My first book, Islam Unveiled, came out in 2002 from Encounter Books, and I remember talking to him on the phone after he read the manuscripts and being sort of staggered and amazed when he said that he liked it. And you can hear all these people saying that he completely rewrote — he did rewrite about half of it, but still he liked it. I’m still thrilled. In any case, the other part of that story is that the gentleman who asked me to write the book and encouraged me to do so worked for a different publishing house, a rival publishing house to Encounter, and they were going to publish the book, but then the head of the publishing house, who was a leading conservative publisher, he said in a meeting while I was there that he had visited Gaza and the Palestinians were wonderful people, and he didn’t want to offend them by publishing this book — and that’s a lot of the fix that we’re in, and what I address in this new book, The Palestinian Delusion, which you all got in the bags when you registered.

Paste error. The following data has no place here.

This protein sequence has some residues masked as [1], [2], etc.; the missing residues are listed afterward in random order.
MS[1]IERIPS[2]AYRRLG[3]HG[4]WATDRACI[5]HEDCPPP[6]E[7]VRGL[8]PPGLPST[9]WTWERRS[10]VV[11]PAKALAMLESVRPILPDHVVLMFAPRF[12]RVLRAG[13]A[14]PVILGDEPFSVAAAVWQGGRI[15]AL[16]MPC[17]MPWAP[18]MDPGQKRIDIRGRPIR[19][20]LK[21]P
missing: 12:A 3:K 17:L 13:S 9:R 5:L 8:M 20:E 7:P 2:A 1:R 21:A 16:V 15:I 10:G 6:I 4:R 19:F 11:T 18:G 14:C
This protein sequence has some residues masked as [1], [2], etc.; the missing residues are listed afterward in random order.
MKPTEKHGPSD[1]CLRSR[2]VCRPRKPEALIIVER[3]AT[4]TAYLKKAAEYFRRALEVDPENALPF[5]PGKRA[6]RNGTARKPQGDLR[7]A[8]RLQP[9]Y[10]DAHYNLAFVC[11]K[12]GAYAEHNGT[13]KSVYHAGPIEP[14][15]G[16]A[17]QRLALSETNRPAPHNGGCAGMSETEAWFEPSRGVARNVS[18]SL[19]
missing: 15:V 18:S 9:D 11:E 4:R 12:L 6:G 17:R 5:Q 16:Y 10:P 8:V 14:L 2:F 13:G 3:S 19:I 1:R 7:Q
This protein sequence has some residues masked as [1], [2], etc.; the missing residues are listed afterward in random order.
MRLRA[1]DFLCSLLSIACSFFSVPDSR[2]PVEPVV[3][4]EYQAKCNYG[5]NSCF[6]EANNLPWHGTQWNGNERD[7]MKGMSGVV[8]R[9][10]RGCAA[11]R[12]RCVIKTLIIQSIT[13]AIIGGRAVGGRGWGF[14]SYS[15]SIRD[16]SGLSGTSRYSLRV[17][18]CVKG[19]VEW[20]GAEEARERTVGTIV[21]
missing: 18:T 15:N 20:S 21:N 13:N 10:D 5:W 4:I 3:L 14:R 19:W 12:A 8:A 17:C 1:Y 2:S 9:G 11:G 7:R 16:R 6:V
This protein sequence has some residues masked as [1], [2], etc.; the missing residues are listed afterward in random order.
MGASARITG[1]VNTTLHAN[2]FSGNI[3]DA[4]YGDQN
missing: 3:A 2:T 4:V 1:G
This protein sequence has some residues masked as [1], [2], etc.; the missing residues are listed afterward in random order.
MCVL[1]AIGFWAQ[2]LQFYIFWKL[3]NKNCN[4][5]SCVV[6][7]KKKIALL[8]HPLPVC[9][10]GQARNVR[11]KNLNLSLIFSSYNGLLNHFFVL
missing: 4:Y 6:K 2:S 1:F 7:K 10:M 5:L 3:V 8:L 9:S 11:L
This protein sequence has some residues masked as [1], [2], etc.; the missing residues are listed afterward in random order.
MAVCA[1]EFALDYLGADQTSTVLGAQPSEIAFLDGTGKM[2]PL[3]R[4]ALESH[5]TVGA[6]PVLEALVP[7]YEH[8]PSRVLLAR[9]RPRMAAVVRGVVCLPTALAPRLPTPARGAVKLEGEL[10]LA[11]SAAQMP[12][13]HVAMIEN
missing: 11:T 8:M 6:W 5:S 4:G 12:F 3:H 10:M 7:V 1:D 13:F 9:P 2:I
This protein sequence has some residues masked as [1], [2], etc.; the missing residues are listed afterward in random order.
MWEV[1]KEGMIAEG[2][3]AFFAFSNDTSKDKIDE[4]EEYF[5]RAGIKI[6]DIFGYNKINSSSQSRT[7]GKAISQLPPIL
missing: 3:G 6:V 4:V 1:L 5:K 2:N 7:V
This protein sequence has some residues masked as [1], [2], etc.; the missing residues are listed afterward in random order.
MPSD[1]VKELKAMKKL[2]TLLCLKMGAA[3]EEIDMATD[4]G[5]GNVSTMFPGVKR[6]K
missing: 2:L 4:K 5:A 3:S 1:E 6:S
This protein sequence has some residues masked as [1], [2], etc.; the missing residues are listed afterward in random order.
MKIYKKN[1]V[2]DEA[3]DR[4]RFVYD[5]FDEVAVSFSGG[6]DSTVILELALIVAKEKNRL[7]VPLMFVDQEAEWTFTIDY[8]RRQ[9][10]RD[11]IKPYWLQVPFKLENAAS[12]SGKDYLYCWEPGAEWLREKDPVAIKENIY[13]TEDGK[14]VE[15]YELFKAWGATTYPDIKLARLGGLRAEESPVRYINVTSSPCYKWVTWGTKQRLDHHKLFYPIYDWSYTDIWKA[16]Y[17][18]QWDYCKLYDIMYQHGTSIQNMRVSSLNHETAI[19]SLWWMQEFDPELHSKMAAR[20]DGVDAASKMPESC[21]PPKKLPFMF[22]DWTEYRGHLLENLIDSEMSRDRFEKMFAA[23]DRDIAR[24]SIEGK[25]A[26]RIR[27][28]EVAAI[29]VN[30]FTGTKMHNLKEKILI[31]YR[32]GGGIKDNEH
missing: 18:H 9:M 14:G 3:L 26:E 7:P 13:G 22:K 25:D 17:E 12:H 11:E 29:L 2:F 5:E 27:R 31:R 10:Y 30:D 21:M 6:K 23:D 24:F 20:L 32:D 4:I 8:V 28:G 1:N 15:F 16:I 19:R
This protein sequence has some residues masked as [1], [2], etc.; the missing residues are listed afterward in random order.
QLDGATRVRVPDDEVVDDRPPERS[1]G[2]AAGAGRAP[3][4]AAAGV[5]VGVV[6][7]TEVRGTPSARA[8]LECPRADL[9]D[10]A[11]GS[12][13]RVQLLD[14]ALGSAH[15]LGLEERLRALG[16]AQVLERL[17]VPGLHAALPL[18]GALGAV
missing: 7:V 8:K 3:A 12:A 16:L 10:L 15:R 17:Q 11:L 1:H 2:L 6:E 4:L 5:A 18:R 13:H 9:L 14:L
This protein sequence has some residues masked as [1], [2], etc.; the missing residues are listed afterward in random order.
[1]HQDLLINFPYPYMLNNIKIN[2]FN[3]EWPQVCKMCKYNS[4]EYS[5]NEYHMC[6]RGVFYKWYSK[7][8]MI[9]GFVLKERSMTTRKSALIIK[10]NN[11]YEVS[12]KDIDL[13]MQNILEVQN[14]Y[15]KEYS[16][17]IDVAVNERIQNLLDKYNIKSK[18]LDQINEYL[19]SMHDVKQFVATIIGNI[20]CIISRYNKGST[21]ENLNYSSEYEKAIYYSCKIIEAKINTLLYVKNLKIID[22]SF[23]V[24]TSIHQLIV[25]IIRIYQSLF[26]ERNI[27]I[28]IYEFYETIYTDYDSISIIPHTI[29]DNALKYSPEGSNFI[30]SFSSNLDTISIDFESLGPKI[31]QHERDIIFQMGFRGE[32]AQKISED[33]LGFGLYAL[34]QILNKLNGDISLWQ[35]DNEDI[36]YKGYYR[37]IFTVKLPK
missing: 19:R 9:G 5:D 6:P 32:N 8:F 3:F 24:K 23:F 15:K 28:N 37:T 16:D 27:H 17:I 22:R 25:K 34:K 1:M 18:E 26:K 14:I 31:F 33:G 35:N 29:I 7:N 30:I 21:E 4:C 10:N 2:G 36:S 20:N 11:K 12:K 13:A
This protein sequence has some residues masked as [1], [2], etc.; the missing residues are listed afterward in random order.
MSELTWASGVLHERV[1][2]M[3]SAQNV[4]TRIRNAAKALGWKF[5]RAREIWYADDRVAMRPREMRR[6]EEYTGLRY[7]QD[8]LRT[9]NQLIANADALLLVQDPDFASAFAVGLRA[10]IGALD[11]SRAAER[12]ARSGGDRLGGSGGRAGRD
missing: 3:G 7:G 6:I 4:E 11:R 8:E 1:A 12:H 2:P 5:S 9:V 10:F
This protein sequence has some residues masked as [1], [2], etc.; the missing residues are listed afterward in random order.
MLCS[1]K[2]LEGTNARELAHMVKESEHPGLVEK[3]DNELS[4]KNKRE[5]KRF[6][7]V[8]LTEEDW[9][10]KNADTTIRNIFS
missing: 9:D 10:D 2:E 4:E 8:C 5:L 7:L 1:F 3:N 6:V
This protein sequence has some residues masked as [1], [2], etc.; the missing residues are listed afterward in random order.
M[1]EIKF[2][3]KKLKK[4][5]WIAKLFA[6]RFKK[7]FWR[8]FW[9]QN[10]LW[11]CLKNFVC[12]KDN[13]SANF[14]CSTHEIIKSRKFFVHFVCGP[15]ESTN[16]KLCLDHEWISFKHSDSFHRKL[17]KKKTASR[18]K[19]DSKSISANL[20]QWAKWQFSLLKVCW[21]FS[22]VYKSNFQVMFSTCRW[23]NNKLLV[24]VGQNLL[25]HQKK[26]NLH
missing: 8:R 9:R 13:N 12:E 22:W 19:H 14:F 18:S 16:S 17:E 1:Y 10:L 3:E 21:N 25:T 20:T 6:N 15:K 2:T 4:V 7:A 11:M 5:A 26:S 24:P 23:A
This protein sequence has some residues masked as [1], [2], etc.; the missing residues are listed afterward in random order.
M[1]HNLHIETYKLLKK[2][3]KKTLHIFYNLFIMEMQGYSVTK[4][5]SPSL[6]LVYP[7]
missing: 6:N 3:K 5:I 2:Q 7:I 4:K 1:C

You may remember Jimmy Carter standing there beaming happily with Anwar Sadat of Egypt and Menachem Begin, the Prime Minister of Israel, at Camp David in the late ‘70s, and there was going to be peace. And you may remember Bill Clinton standing there with Yitzhak Rabin and Yasser Arafat, and they’re shaking hands and Clinton is beaming, and there’s going to be peace. And you may remember George W. Bush standing there with Mahmoud Abbas and Ariel Sharon and beaming as they shake hands, and there’s going to be peace. And you may remember Obama standing there with Abbas again and Benjamin Netanyahu, same thing. And the one thing we’ve never had is peace. We’ve had 40 years of peace process and no peace. The reason why is revealed in many of the things that took place in the first and most celebrated aspect of that peace process and that, of course, is the Camp David summit and Anwar Sadat’s overtures to Israel after the 1973 war. This is, of course, very important in world history. If you go to Jerusalem, you can go to the Begin Sadat Center that studies ways to bring about peace and so on, and Sadat is a revered figure around the world, but I would expect that many of you will be surprised to know why exactly it was that he reached out to the Israelis and began the peace process. He is a great saint now. He’s a Gandhi figure and so on, but the real story is a little bit different, as is always the case.